This is a modified Nintendo video game console. It is a very simple bend and is a lot of fun to play with. To bend this unit I simply added a patch bay to a handful of points on the video processing chips. The Display can be tweaked by either connecting points together or by feeding in external signals, like audio or voltages from my modular synthesizer. the video shown above is an example of how the visuals can be controlled using clock signals from my modular synth.
I connected the patch bay to the circuit using a connection terminal and ribbon cable. This allowed me to wire up the lid and board separately and plug them together when I was done. It made the whole job a lot easier. It also allows me to remove the lid completely from the unit if it needs to be serviced.
Above is a picture of the control panel.
- On the left is a 21 point patch bay. Each point is simply wired to a pin on one of the ICs on the nintendo circuit board.
- To the right of the patch bay are 3 green points. These are connected to ground. Most of the points on the patchbay respond well when attached to ground.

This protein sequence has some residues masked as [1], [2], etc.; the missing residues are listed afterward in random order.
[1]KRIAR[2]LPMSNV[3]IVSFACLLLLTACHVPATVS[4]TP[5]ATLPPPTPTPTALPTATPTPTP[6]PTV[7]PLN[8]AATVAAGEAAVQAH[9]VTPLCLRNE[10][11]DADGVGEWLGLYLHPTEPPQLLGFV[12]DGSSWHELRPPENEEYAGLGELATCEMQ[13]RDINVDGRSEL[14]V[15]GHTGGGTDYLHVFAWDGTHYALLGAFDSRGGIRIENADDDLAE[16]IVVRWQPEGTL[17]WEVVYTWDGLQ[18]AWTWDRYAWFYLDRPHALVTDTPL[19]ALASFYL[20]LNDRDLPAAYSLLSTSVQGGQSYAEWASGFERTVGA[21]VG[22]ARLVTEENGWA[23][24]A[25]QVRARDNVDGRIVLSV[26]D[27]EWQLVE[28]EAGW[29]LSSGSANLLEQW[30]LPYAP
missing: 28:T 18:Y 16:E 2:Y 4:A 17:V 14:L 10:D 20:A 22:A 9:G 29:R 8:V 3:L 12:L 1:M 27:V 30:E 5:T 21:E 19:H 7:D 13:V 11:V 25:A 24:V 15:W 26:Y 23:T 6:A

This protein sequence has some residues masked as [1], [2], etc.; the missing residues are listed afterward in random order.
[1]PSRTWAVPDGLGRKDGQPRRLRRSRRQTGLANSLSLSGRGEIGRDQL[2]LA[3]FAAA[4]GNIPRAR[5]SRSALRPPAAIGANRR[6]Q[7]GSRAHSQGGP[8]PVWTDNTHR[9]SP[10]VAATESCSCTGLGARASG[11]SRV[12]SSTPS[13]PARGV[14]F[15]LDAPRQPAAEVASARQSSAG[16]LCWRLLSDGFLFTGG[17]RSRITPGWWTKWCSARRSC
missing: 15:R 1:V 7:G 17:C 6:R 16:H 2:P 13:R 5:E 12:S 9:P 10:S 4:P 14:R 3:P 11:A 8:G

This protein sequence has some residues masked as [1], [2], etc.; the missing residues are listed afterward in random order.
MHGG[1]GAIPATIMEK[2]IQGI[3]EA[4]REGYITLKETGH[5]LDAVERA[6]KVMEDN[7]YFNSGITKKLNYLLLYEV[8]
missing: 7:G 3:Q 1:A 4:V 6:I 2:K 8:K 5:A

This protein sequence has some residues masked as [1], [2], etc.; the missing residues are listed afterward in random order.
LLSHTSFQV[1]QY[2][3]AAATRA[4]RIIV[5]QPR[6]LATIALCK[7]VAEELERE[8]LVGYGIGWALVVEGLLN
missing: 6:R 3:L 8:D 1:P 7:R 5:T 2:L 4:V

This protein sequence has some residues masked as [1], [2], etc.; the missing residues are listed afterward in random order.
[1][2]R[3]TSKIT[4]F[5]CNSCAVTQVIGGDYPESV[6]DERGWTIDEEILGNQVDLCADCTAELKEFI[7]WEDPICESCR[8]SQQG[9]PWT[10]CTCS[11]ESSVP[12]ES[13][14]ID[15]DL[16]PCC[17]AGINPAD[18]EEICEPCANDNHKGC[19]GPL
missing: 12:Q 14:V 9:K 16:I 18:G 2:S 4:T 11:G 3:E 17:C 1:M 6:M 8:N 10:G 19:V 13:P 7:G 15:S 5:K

- In the center of the control panel are a few patchable potentiometers with activation switches and buttons. This allows you to patch points together through adjustments which will vary the amount of video glitching as they are adjusted. I used two 500ohm pots and two 10 turn 100ohm pots.
- On the right are three external signal input jacks. Audio signals or voltages from analog synths or micro controllers can be used. Really cool effects can be achieved by feeding high frequency wave forms (like the output of a 555 timer) into some patch points. It gets interesting when the frequency of the incoming wave matches up with the scan frequency of the display. You can get some cool scrolling patterns by doing this.
I imagine there is some danger involved in plugging random voltages into the nintendo circuit board….. but so far there haven’t been any problems. I suspect that running each input through some sort of op amp buffer would be a good idea.
Each input goes through a potentiometer for limiting the signal as well as a switch and pushbutton for turning the signal on and off.
The row of pins boxed in RED above are where most of the interesting effects are. There is one point below the others also boxed in RED. When this point is connected to ground, the graphics are dramatically simplified and become colorful block patterns. This is my favorite effect so far.
There are many more points that can be patched together, but I’ve found that the general range of effects can be achieved using the points shown above.